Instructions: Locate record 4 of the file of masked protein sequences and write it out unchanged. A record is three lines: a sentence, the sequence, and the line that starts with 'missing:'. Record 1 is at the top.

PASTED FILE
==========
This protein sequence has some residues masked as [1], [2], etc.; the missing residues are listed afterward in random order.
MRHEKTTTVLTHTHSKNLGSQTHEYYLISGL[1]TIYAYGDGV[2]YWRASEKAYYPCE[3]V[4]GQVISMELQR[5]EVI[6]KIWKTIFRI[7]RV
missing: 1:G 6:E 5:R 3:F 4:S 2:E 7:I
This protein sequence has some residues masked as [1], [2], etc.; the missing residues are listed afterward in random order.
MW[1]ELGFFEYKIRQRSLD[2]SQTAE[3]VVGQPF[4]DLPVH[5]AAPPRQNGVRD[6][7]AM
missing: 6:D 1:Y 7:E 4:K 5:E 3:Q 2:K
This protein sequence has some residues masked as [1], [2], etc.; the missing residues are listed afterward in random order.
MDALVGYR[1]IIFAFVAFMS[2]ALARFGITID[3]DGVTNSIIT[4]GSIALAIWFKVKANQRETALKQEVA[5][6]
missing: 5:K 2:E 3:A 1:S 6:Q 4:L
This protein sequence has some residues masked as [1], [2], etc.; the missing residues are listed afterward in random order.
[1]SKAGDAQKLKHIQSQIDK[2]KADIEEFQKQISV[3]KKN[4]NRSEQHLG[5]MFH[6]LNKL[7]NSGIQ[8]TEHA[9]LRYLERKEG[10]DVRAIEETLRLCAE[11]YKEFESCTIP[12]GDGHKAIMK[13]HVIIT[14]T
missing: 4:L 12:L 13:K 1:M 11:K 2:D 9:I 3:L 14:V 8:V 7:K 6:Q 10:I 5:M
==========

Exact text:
This protein sequence has some residues masked as [1], [2], etc.; the missing residues are listed afterward in random order.
[1]SKAGDAQKLKHIQSQIDK[2]KADIEEFQKQISV[3]KKN[4]NRSEQHLG[5]MFH[6]LNKL[7]NSGIQ[8]TEHA[9]LRYLERKEG[10]DVRAIEETLRLCAE[11]YKEFESCTIP[12]GDGHKAIMK[13]HVIIT[14]T
missing: 4:L 12:L 13:K 1:M 11:K 2:D 9:I 3:L 14:V 8:V 7:K 6:Q 10:I 5:M